Background: CD137 (4-1BB) is an immune costimulatory receptor with high therapeutic potential in cancer. We are creating tumor target-dependent CD137 agonists using a novel chemical approach based on fully synthetic constrained bicyclic peptide (Bicycle®) technology. Nectin-4 is overexpressed in multiple human cancers that may benefit from CD137 agonism. To this end, we have developed BT7480, a novel, first-in-class, Nectin-4/CD137 Bicycle tumor-targeted immune cell agonist™ (Bicycle TICA™).
Methods: Nectin-4 and CD137 co-expression analyses in primary human cancer samples was performed. Chemical conjugation of two CD137 Bicycles to a Nectin-4 Bicycle led to BT7480, which was then evaluated using a suite of in vitro and in vivo assays to characterize its pharmacology and mechanism of action.
Results: Transcriptional profiling revealed that Nectin-4 and CD137 were co-expressed in a variety of human cancers with high unmet need and spatial proteomic imaging found CD137-expressing immune cells were deeply penetrant within the tumor near Nectin-4-expressing cancer cells. BT7480 binds potently, specifically, and simultaneously to Nectin-4 and CD137. In co-cultures of human peripheral blood mononuclear cells and tumor cells, this co-ligation causes robust Nectin-4-dependent CD137 agonism that is more potent than an anti-CD137 antibody agonist. Treatment of immunocompetent mice bearing Nectin-4-expressing tumors with BT7480 elicited a profound reprogramming of the tumor immune microenvironment including an early and rapid myeloid cell activation that precedes T cell infiltration and upregulation of cytotoxicity-related genes. BT7480 induces complete tumor regressions and resistance to tumor re-challenge. Importantly, antitumor activity is not dependent on continuous high drug levels in the plasma since a once weekly dosing cycle provides maximum antitumor activity despite minimal drug remaining in the plasma after day 2. BT7480 appears well tolerated in both rats and non-human primates at doses far greater than those expected to be clinically relevant, including absence of the hepatic toxicity observed with non-targeted CD137 agonists.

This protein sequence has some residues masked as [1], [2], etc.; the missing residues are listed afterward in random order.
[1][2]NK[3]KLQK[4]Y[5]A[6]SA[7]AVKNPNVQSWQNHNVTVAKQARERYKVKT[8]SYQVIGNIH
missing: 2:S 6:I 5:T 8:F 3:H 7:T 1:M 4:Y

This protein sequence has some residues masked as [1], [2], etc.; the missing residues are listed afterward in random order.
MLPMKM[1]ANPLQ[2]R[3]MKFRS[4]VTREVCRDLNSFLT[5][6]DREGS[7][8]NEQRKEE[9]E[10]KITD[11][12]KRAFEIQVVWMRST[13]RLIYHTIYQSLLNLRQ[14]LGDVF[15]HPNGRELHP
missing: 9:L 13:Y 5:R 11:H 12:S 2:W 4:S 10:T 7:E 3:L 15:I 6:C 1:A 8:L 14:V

Conclusion: BT7480 is a highly potent Nectin-4-dependent CD137 agonist that produces complete regressions and antitumor immunity with only intermittent drug exposure in syngeneic mouse tumor models and is well tolerated in preclinical safety species. This work supports the clinical investigation of BT7480 for the treatment of cancer in humans.
Keywords: costimulatory and inhibitory T-cell receptors; cytotoxicity; drug evaluation; immunologic; immunotherapy; lymphocytes; preclinical; tumor-infiltrating.
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